Given the CMS’s draft CED requirements and diversity benchmarks, Avalere analyzed the potential impact on Medicare beneficiaries with AD by race and ethnicity. Avalere’s analysis found that across all non-White beneficiaries with early onset Alzheimer’s diagnosis, almost 8% have no access to a HOPD of any kind in their county of residence. Moreover, even though diverse populations more often reside in more urban areas than in rural areas, 75% of Black, 61% of Hispanic, 88% of North American Native, and 51% of Asian beneficiaries with early onset AD or mild dementia do not live in counties with an ADRC.

Analysis of AD Diagnosis by Race and Ethnicity

Another requirement in the draft coverage memo is that Medicare beneficiaries would have access to anti-amyloid mABs if they have a clinical diagnosis of mild cognitive impairment due to AD or mild AD dementia. Given stakeholder concerns about underdiagnosis of early onset AD among minority populations, Avalere explored the proportion of beneficiaries by race within different AD diagnosis codes. The analysis found that Black and Hispanic beneficiaries make up 9.2% of beneficiaries with early onset AD and mild dementia, but they constitute 14% of beneficiaries with a more advanced Alzheimer’s diagnosis. This finding suggests potential disparities in early diagnosis of AD are an additional barrier to anti-amyloid treatment for minority population.


The results showing proximity to potential trial sites and disparities in diagnosis rates raise questions about the expected ability to recruit trial populations that are that representative of the national population with AD. These results also challenge whether the CMS will be able to undertake an adequate number of trials that meet its trial requirements in a timely fashion to allow appropriate access to beneficiaries who may be candidates for anti-amyloid mAbs treatment.

Furthermore, the Avalere analysis reflects the FFS population, but stakeholders should also consider the potential impact of the NCD with CED on Medicare Advantage, given the increasingly higher share of beneficiaries from racial/ethnic minority groups enrolling in Medicare Advantage.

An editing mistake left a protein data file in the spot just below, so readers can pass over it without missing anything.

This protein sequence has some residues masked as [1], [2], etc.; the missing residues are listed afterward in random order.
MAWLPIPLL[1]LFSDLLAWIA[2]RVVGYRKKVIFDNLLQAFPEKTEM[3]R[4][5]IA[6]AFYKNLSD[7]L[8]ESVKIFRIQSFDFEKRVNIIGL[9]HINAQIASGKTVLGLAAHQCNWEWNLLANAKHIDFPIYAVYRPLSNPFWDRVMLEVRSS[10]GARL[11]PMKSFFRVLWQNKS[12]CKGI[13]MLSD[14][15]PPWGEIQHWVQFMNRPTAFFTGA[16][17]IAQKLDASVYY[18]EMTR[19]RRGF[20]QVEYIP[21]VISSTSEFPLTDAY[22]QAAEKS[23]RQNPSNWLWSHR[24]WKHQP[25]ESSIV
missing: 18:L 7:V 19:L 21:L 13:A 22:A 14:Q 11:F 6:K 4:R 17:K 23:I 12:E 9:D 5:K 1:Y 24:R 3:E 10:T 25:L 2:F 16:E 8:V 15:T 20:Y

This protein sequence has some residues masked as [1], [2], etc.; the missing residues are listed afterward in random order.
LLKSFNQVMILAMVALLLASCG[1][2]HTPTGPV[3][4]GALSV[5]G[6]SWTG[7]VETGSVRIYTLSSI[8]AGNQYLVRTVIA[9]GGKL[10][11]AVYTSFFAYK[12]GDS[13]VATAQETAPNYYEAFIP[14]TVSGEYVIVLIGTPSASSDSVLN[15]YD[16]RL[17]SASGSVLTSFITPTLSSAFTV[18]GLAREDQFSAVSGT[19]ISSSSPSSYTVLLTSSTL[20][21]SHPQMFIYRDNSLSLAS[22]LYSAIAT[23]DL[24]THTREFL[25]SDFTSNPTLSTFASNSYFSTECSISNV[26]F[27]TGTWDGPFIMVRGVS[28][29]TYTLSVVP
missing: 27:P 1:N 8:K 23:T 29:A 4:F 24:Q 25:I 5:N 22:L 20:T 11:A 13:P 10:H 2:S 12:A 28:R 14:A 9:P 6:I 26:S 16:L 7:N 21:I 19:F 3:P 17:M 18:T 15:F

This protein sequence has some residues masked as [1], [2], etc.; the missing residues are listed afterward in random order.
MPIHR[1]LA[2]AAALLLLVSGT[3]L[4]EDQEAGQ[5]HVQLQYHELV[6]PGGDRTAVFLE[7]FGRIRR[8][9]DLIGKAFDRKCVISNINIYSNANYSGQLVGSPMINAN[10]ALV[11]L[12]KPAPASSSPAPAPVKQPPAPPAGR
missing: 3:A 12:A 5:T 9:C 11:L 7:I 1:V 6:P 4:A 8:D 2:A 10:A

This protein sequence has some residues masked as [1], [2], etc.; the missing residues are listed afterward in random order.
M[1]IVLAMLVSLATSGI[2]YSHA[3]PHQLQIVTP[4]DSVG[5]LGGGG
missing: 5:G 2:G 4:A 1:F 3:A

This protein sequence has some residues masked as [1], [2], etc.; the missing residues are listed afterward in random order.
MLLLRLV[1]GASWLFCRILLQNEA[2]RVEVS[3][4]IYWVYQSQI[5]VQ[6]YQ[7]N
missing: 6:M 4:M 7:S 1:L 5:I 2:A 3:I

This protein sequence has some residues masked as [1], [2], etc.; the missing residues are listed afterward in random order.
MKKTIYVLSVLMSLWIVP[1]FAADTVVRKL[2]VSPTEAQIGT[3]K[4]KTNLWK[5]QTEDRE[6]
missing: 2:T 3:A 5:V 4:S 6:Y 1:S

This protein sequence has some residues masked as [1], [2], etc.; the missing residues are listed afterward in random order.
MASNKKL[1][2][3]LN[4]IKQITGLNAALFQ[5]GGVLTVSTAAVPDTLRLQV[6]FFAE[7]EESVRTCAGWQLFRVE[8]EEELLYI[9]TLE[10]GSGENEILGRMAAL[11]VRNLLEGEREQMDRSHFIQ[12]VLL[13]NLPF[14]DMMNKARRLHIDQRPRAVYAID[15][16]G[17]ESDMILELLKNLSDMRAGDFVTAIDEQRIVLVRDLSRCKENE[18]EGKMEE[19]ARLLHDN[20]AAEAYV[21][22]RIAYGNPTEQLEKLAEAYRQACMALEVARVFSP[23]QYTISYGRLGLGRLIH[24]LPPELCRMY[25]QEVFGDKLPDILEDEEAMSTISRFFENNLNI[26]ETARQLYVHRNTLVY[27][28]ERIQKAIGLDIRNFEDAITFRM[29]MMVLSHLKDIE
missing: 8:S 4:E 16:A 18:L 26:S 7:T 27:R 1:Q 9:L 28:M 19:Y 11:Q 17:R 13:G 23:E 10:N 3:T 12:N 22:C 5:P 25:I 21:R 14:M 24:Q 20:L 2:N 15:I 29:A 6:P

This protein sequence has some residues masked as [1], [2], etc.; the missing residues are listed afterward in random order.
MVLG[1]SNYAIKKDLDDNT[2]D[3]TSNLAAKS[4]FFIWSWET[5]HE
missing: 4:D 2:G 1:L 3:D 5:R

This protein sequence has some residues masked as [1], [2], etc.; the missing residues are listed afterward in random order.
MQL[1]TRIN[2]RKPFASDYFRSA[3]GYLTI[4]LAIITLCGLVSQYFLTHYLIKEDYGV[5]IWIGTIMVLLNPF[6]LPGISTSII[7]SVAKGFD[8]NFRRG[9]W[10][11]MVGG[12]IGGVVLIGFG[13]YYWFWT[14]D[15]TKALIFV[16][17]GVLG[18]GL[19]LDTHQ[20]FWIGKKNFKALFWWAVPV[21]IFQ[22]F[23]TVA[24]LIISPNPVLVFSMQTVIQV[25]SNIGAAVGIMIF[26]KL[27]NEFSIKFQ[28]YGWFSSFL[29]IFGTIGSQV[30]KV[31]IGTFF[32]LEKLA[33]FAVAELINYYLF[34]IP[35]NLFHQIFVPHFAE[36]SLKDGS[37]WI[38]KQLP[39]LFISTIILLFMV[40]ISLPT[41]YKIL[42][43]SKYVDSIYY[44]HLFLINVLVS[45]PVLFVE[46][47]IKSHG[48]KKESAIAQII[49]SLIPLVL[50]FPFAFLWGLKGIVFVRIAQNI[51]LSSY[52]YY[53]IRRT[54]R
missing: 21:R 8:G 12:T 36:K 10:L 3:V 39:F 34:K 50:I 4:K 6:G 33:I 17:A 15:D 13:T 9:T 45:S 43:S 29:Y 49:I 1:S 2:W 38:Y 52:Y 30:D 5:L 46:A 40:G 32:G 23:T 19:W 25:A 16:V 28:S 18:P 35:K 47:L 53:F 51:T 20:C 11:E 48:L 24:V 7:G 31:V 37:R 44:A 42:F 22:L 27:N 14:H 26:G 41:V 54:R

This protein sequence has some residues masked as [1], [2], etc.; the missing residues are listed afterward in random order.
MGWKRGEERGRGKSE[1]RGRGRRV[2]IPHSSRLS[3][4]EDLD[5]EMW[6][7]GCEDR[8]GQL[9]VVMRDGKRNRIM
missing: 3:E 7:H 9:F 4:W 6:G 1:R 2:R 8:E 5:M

What’s Next

The CMS collected stakeholder comments through February 10 and aims to issue the final NCD decision memo by April 11. Until the final memo is released, coverage decisions for mAbs directed against amyloid for the treatment of AD will continue to be determined by local Medicare administrative contractors on a case-by-case basis.

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Under a research-focused data use agreement with the CMS, Avalere examined data from CMS’s Medicare Part B FFS claims to identify beneficiaries with an AD or dementia diagnosis code in 2020. Avalere identified beneficiaries with at least one of the following AD or mild cognitive impairment diagnosis codes: G30.0, G30.1, G30.8, G30.9, G31.84.

Avalere used beneficiary race/ethnicity codes available in the Master Beneficiary Summary File to identify the racial/ethnic status of beneficiaries with AD or dementia. The locations of HOPDs were identified using the CMS list of Medicare Outpatient Hospital Providers, and the locations of ADRCs were identified using the NIH list of center locations. HOPD and ADRC locations were then mapped to counties. The proportion of beneficiaries by racial/ethnic status who have a HOPD or ADRC in their county was then determined dividing the number of beneficiaries in a county with an HOPD or ADRC within the county by the total number of beneficiaries by racial/ethnic status.